posted on Feb, 19 2006 @ 11:08 PM
Like Frosty said earlier, how are we going to keep this accurate in real time? How stable is our galaxy down to each individual star? I'm pretty sure
its very active. Out of the total number of stars in our galaxy alone, how often does one change? Aren't new stars being created all the time. How
often do stars collapse and new ones born? How often do collisions happen? Isn't our galaxy about to merge with another soon? Its these variables
that amount on the incomprehensible level of thinking that seem to make this quite difficult. This isn't like mapping the earth where things are very
dormant. This is like trying to map the white noise on your TV screen, no a billion TV screens! Things change too much too often. Try creating a 3d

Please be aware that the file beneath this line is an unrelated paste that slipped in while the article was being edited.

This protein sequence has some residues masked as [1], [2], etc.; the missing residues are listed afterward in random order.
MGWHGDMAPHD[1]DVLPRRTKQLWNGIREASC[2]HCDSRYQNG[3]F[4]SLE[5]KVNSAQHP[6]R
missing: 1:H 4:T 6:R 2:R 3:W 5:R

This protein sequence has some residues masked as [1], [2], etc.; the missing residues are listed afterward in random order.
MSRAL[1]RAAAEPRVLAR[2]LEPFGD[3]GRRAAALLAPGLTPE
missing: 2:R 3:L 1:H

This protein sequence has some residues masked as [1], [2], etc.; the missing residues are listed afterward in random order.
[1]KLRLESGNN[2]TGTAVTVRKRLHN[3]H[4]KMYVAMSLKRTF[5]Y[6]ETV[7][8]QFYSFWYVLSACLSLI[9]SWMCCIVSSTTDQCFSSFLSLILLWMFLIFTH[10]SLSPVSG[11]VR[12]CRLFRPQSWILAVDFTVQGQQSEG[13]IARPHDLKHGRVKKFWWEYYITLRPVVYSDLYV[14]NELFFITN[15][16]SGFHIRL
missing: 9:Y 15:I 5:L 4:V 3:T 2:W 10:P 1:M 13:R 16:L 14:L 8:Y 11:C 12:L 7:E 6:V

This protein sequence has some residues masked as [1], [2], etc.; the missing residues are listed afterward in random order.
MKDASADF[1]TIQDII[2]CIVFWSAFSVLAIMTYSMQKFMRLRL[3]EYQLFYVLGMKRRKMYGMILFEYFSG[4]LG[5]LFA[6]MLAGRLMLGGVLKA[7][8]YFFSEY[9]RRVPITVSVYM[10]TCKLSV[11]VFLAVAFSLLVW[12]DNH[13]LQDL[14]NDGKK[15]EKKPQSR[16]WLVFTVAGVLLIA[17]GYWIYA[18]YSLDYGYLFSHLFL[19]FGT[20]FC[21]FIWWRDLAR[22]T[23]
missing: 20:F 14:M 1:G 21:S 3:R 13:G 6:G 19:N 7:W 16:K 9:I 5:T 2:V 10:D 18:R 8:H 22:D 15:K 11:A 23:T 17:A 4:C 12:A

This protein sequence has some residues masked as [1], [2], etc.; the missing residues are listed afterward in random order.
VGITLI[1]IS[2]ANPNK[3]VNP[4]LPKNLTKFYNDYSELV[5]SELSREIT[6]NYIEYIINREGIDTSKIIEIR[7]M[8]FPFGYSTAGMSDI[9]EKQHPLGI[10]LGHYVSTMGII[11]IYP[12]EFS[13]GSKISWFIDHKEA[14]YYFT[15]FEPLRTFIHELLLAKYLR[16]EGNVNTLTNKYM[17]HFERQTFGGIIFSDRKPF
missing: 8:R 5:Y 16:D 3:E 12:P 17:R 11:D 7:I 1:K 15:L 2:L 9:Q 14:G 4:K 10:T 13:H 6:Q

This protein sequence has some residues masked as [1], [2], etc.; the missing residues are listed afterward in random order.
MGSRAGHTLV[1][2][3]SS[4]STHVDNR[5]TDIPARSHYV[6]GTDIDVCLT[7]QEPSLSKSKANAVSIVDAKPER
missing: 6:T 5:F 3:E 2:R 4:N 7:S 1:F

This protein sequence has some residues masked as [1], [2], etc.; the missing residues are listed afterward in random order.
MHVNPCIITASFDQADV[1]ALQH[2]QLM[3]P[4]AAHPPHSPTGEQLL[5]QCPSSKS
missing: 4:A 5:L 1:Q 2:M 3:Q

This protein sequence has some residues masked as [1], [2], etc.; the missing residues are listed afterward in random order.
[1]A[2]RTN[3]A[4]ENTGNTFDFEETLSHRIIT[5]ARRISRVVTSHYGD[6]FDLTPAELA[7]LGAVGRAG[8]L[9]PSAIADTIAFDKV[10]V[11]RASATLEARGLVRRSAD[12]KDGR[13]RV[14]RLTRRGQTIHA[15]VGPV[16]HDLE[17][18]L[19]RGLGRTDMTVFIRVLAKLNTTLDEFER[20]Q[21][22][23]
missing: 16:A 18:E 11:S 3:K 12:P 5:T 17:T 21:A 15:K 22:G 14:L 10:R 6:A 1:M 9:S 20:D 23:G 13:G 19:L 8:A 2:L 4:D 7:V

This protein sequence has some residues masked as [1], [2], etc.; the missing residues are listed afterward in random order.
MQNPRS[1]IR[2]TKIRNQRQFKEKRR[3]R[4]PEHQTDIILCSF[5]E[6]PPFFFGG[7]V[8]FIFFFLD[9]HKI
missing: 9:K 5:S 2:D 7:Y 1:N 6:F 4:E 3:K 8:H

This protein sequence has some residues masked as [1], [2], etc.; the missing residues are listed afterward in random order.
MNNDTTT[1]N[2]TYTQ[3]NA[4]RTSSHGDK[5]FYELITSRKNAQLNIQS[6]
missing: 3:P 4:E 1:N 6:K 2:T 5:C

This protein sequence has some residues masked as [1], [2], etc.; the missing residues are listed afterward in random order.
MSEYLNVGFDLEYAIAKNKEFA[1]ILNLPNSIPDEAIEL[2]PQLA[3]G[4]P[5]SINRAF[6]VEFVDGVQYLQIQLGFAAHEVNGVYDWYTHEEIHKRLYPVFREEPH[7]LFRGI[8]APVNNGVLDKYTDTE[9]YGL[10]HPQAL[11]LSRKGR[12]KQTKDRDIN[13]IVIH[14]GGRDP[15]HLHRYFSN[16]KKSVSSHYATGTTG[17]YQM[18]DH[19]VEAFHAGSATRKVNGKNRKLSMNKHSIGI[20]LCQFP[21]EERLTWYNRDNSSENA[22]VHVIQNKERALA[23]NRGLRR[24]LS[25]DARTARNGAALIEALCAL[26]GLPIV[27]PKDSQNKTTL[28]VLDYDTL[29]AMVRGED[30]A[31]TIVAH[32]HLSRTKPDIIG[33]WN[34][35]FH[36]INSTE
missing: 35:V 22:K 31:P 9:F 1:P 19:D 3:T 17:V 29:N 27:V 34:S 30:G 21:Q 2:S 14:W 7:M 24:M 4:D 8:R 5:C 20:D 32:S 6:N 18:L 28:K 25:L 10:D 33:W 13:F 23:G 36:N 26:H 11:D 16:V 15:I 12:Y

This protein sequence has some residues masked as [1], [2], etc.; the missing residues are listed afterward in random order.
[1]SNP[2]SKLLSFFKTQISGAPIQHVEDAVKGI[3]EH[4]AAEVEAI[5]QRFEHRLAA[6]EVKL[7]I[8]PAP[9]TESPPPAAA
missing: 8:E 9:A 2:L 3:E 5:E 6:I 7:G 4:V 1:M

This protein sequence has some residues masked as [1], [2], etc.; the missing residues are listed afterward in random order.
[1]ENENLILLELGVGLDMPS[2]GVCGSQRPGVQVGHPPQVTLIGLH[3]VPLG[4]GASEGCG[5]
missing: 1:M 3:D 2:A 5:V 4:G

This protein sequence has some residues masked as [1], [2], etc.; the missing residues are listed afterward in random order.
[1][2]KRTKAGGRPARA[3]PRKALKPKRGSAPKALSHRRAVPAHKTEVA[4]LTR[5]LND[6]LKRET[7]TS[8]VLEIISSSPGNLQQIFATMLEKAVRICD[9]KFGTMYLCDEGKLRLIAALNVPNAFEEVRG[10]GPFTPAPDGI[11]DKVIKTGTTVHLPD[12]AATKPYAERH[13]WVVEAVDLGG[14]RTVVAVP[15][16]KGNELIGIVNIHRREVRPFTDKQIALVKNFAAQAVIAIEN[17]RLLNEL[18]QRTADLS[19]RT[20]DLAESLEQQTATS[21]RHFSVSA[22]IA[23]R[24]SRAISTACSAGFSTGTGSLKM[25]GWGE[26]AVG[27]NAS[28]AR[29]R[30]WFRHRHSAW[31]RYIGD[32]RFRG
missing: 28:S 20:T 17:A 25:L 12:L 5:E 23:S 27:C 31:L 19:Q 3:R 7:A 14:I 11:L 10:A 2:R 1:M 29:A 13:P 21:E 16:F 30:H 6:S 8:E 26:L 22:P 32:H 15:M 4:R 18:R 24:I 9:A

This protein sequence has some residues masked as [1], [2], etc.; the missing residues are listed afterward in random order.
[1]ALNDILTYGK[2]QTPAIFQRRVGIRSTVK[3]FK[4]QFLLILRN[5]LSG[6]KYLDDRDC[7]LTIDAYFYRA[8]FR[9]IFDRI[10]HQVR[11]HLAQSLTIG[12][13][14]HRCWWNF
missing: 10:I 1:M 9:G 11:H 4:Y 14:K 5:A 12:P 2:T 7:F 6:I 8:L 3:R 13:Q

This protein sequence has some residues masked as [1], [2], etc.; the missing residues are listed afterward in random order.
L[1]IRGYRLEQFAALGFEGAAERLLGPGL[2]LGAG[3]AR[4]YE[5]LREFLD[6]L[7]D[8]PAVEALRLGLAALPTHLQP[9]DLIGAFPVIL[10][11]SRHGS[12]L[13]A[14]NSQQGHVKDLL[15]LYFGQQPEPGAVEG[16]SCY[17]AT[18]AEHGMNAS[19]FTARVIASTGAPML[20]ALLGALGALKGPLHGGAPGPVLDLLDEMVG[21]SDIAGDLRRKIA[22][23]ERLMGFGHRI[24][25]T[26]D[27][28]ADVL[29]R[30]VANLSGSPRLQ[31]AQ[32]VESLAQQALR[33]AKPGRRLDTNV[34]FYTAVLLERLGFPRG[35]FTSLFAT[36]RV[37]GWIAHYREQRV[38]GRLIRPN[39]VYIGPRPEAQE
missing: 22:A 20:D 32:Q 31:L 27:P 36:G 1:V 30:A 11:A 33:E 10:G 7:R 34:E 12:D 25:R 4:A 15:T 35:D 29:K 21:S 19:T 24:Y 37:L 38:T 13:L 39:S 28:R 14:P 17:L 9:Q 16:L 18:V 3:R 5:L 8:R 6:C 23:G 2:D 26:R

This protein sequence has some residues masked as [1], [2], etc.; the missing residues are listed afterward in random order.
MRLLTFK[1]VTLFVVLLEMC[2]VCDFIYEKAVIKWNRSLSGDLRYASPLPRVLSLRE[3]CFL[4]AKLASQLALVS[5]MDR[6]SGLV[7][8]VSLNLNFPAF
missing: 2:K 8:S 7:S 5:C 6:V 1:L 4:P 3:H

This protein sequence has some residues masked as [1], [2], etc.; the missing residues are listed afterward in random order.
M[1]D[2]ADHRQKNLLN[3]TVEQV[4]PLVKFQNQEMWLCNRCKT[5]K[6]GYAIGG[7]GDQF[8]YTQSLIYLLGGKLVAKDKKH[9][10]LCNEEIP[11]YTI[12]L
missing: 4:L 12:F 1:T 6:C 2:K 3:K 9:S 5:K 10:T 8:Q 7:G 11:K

map that locates all the grains of sand on the earth and accounts for their position and existence at any given time.
Also what about the effects of time? The further things are away from us, the older the data about them is. Something that is 100 light years away,
might have blown up last year, we wont know for another 99 years.
We could map a 'snap shot' of the galaxy right now at this point in time. Do we have all the data for all the stars in our galaxy?
Am I wrong in thinking that the galaxy isn't stationary? Maybe I am, please correct me if so.
What we need is a more reliable validation tool other than light that can provide us with the current status and location of any star in an instant.
Like a startracker.
[edit on 19-2-2006 by Toasty]